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Familial Hypercholesterolaemia

familial hypercholesterolemia

Familial hypercholesterolaemia is a term applied to an inherited condition in which low-density (LDL) cholesterol (often referred to as bad cholesterol) is at a higher than normal level in the blood.

What causes familial hypercholesterolaemia?

Familial hypercholesterolaemia is caused by a defect in a gene which controls the way cholesterol is handled in the body. As a result of the defect, LDL cholesterol is not broken down properly and builds up in the bloodstream.

What are the features of familial hypercholesterolaemia

The most important feature is the development of heart disease at a young age. This is caused by plaques of atheroma developing within the walls of the coronary (heart) arteries. This can lead to a heart attack (myocardial infarction) as a young adult. You might also notice:

  • Xanthomas - fatty cholesterol-rich deposits in the skin, usually found around the elbows, knees, buttocks and tendons.
  • Xanthelasmas - fatty deposits in the eyelids.
  • Arcus senilis - a white ring around the cornea (the coloured part of the eye).
  • Obesity.

What are atheroma and cardiovascular diseases?

Patches of atheroma are like small fatty lumps that develop within the inside lining of arteries (blood vessels). Atheroma is also known as atherosclerosis and hardening of the arteries. Patches of atheroma are often called plaques of atheroma. Over months or years patches of atheroma can become larger and thicker. So, in time, a patch of atheroma can make an artery narrower. This can reduce the blood flow through the artery.  Sometimes a blood clot (thrombosis) forms over a patch of atheroma and completely blocks the blood flow. Depending on the artery affected, this can cause a heart attack, a stroke, or other serious problems.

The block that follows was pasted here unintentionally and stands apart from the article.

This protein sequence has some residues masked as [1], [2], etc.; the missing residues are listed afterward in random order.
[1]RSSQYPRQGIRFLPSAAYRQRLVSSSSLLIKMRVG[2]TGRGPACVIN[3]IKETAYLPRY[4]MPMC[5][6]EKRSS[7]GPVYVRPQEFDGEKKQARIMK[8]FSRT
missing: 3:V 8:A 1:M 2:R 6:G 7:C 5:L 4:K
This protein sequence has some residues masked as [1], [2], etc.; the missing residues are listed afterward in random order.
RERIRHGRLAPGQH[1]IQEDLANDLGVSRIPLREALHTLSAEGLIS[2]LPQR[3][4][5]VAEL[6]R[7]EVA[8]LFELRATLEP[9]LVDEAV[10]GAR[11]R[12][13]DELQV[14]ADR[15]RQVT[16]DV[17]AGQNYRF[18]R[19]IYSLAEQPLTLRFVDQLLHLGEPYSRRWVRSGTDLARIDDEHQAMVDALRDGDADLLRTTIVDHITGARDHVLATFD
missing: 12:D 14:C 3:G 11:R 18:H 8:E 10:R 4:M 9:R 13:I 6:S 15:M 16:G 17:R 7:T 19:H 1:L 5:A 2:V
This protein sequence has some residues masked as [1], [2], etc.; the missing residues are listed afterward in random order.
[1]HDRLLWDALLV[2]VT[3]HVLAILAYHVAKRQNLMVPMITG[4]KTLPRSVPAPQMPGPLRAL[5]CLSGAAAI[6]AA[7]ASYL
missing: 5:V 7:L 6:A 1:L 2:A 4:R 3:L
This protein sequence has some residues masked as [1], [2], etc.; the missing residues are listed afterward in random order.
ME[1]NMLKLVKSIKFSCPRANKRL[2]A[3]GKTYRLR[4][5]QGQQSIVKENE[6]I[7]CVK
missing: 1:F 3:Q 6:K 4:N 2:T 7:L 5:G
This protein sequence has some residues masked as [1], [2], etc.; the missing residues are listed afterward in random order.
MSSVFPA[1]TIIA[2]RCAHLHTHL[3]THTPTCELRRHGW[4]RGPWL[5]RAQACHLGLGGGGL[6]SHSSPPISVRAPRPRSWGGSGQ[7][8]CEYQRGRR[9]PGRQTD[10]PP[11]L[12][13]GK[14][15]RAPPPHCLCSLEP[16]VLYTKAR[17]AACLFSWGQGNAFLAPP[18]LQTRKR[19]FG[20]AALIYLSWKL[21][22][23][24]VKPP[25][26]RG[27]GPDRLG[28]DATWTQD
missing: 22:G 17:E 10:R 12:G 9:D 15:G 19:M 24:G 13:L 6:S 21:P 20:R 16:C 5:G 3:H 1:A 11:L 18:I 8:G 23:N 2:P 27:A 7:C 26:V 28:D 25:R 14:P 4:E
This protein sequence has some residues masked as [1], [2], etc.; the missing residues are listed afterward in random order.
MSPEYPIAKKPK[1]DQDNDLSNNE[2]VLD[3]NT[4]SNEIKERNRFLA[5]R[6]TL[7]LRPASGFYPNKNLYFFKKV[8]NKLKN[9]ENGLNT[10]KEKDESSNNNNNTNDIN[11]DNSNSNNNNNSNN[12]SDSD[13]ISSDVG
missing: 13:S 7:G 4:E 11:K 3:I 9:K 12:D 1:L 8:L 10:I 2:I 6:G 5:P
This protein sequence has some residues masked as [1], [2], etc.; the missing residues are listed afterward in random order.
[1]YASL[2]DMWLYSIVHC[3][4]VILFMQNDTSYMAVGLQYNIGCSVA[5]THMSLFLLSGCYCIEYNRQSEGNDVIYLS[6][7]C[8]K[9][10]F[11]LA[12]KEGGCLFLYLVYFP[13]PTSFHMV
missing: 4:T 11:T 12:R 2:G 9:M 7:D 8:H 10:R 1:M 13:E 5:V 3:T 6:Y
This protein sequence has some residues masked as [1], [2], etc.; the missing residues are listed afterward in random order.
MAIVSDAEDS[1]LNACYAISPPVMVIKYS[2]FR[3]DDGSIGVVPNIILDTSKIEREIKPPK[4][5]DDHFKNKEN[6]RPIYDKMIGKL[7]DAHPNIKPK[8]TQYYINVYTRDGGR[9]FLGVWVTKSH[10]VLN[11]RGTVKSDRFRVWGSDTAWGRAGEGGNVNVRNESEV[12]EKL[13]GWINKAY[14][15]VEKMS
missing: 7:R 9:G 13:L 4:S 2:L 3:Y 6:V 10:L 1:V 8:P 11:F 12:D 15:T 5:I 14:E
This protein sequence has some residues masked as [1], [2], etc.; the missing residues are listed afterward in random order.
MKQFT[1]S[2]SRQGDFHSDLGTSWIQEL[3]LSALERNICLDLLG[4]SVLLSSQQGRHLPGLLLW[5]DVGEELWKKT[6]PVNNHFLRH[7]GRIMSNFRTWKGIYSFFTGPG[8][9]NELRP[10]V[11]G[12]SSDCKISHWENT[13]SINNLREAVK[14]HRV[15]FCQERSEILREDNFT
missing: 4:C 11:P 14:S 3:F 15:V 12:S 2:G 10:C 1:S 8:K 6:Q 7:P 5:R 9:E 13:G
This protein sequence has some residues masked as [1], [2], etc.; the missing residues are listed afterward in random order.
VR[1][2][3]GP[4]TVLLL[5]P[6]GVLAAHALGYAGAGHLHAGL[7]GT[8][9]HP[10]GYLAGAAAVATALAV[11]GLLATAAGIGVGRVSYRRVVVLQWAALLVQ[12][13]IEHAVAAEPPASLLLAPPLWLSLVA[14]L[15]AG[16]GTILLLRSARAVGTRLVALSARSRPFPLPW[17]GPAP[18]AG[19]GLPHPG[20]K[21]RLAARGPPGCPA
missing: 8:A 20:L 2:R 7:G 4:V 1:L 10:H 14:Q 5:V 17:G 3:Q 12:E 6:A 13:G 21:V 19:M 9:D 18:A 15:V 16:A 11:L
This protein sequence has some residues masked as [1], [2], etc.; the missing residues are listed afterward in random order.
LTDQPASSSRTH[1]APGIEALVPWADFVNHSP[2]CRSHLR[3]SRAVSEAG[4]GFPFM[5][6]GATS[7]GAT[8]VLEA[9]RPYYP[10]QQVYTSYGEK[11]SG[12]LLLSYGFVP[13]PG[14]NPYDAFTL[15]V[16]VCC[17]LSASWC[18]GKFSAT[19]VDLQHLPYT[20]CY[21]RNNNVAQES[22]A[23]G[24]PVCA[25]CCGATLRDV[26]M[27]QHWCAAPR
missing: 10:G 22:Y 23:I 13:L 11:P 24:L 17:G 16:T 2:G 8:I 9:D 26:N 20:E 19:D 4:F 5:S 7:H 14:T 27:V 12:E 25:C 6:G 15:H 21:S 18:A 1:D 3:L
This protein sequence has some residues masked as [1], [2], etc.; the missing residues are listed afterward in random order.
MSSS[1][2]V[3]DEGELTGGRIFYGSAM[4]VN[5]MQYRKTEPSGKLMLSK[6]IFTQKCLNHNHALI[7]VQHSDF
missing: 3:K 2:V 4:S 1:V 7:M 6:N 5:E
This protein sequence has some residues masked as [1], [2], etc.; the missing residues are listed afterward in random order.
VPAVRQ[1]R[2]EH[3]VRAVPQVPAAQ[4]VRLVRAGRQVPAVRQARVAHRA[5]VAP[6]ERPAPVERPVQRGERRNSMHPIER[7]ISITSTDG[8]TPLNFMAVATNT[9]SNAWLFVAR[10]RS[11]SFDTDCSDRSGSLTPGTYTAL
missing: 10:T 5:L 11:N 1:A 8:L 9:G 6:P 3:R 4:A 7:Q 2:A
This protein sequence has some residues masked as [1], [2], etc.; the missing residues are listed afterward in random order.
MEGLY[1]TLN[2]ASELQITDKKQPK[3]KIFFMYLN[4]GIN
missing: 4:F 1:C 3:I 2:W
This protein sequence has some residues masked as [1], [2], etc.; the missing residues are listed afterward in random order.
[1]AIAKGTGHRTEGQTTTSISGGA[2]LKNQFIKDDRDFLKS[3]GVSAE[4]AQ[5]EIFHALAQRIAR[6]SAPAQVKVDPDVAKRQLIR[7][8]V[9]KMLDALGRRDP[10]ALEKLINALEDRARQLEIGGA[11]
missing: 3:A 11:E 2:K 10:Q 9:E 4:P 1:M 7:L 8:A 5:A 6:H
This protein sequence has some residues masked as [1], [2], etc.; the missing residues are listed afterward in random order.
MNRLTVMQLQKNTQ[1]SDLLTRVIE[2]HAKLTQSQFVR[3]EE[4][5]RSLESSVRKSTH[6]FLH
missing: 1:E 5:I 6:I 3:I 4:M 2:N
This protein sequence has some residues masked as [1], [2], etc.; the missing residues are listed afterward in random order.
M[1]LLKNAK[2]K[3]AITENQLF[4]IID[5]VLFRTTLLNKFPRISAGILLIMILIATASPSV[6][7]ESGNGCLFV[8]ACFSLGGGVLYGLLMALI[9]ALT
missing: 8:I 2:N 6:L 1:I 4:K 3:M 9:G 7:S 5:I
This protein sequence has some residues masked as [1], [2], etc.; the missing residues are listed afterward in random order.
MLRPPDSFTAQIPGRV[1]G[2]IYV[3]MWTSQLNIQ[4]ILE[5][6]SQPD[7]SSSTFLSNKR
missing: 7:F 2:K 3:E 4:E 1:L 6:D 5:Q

How is familial hypercholesterolemia diagnosed?

  • You may be diagnosed by chance if you go for a health screening check or you may notice fatty deposits on the skin or around the eyes.
  • Another member of your family may be diagnosed with familial hypercholesterolaemia or have a heart attack before the age of 50, and you may be advised to have a check yourself.
  • You will be advised to have a blood test to check your cholesterol.

What are the aims of treatment?

You should be treated to stop symptoms and complications from developing when you are older - the most important of which is heart disease that may develop at an earlier age than usual.

What are the treatment options for familial hypercholesterolaemia?
Things you can do to help yourself include:

  • Eating healthily
  • Getting a reasonable amount of exercise.
  • Avoiding smoking.
  • Maintaining a normal weight.

You will be offered medication to help bring your cholesterol level down. The usual medicine to start with is a statin. The most common statin used is called simvastatin or atorvasatin. A newer statin called rosuvastatin is shown to have tremendous efficacy in young hypercholestremics.  If the level does not come down, another medicine called ezetimibe is sometimes added.

Affected children usually start statin medication in late childhood or early adolescence. Some children may need apheresis (a treatment which filters LDL cholesterol out of the blood). This is offered to those who have the greatest risk of developing problems. In particular, those with the rare homozygous form of familial hypercholesterolaemia.

What is the prognosis?

The outlook for people with heterozygous familial hypercholesterolaemia is usually good if you maintain a healthy lifestyle, have regular checks and take your medication without fail.


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